White willow, European white willow.
A tree that grows to 80 feet in height, with spreading and drooping branches. Branchlets are often silky white when young; later they turn olive-brown. Leaves are 1 ½ to 4 inches long, very narrow, sharp-pointed, very finely toothed, shiny green above and silky white below. Flowers occur in catkins.
April to May.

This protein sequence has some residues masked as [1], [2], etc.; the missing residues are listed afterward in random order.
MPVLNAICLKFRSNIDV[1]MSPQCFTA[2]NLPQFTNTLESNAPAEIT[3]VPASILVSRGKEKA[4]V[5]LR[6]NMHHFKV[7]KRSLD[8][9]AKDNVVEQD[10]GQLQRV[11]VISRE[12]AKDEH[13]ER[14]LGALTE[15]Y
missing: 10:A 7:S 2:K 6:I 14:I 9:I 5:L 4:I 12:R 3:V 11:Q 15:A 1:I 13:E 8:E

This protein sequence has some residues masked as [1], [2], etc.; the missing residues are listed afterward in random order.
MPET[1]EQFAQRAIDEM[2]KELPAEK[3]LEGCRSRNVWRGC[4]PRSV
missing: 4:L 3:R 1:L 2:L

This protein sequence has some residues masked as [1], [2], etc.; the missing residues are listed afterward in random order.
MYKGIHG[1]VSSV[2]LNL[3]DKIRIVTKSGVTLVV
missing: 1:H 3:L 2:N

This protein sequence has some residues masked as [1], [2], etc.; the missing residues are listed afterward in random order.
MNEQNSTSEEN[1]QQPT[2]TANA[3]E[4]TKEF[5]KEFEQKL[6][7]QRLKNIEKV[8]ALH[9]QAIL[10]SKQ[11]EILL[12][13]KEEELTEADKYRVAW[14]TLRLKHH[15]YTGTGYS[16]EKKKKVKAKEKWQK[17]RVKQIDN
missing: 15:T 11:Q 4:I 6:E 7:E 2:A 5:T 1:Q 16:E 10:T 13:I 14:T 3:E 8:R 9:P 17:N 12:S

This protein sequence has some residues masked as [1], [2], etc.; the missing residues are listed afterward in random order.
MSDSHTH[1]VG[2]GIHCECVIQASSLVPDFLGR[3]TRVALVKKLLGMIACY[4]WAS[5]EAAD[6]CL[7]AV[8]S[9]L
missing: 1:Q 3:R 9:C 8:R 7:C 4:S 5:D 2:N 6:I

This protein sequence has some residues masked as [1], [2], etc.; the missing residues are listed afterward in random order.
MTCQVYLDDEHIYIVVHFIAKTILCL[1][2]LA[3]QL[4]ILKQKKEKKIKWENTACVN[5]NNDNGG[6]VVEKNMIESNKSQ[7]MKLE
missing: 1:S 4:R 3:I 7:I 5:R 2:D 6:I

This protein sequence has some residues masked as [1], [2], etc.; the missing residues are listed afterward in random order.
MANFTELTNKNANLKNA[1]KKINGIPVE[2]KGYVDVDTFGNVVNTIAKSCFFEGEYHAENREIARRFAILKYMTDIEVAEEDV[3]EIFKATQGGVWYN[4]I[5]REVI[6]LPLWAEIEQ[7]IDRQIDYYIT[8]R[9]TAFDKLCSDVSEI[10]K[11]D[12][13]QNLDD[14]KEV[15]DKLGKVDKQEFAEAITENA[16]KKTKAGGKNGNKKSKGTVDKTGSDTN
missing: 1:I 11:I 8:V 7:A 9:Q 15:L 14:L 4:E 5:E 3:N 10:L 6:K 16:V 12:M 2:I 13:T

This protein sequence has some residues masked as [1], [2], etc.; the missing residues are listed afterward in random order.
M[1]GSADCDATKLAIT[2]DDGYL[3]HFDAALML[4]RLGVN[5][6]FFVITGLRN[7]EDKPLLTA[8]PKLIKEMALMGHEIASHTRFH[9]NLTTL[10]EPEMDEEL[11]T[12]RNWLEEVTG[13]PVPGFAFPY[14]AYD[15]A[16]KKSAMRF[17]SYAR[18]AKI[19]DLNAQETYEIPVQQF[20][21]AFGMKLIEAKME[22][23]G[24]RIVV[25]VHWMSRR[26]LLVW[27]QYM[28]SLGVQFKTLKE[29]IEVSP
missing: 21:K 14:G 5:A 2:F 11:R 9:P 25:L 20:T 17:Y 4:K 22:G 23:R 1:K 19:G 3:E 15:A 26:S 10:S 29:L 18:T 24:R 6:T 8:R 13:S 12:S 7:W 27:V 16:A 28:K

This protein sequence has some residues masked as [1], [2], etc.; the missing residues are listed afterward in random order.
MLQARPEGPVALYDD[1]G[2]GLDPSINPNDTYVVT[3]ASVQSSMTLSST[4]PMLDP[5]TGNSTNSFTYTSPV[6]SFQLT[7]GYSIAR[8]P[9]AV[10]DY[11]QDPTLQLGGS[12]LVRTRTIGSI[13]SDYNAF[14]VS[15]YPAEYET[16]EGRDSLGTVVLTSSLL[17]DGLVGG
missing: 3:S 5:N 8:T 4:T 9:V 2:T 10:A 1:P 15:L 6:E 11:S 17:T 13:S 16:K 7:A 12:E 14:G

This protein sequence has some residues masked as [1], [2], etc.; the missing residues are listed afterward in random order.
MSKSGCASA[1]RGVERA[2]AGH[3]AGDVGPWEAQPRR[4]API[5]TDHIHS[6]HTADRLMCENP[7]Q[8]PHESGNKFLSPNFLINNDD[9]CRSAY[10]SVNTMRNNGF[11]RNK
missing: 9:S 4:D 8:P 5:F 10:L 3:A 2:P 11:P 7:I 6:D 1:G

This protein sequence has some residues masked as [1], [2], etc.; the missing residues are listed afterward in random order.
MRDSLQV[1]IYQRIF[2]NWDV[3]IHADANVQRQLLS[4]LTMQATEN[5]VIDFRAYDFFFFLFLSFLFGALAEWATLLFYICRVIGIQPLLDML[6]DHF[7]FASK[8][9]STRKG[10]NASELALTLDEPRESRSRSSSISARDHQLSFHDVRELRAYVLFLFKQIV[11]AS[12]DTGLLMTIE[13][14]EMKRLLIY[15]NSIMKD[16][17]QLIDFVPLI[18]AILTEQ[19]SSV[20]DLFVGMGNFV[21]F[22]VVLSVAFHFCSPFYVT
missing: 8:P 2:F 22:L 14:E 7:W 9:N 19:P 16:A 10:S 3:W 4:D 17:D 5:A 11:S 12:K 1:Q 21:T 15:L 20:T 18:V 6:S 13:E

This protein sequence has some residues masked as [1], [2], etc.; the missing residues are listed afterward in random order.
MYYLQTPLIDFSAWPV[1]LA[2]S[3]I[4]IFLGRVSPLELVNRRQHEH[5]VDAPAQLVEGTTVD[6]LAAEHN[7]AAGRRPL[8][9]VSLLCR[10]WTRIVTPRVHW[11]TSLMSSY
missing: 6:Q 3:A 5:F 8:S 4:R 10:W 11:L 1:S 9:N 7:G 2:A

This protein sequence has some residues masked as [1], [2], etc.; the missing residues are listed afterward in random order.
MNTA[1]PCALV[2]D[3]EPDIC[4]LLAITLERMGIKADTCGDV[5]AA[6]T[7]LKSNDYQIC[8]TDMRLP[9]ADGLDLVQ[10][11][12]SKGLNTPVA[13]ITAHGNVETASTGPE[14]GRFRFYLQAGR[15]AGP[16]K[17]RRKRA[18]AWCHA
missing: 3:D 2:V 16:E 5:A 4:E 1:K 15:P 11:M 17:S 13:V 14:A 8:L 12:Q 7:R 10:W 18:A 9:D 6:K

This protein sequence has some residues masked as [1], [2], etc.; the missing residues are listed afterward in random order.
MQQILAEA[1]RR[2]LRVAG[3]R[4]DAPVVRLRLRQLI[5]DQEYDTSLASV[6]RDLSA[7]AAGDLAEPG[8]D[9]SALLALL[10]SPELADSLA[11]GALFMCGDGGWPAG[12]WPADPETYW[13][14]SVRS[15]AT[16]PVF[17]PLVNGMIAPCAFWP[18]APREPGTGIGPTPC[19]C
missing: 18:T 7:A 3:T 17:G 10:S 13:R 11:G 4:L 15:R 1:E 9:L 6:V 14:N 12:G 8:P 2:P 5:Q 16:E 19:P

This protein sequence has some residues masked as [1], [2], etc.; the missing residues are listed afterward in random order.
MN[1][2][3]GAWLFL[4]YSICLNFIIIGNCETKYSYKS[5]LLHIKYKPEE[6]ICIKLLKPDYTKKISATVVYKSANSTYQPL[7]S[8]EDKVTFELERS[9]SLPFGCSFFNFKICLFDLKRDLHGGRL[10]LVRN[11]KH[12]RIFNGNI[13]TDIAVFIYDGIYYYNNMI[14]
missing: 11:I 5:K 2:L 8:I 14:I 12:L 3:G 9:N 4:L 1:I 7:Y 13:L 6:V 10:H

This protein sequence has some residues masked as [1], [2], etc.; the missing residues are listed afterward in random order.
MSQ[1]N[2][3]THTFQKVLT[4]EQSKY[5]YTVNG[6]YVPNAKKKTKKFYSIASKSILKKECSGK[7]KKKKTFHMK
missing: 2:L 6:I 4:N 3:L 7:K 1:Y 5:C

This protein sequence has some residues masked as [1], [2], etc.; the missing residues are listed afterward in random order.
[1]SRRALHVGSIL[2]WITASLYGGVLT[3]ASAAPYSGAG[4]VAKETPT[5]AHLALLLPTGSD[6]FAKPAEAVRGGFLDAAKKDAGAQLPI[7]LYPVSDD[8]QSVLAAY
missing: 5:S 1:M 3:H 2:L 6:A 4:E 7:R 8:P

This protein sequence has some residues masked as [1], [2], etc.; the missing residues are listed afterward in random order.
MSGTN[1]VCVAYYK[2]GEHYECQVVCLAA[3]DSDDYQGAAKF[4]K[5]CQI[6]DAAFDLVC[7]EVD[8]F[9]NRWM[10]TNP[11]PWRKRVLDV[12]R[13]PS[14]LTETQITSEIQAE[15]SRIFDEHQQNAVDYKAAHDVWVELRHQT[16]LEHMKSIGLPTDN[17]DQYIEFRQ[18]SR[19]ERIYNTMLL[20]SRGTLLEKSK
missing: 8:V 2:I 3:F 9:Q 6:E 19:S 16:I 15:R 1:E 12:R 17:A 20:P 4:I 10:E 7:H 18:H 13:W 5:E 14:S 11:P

Stream banks, roadsides, and shaded moist areas.
Bark during flowering time; buds in spring.
The therapeutic value of white willow buds is similar to that of Populus species. The bark is reportedly an expectorant, hemostatic, astringent, and tonic. In Appalachia, leaves and bark of different willows are used in a tea to break up fever.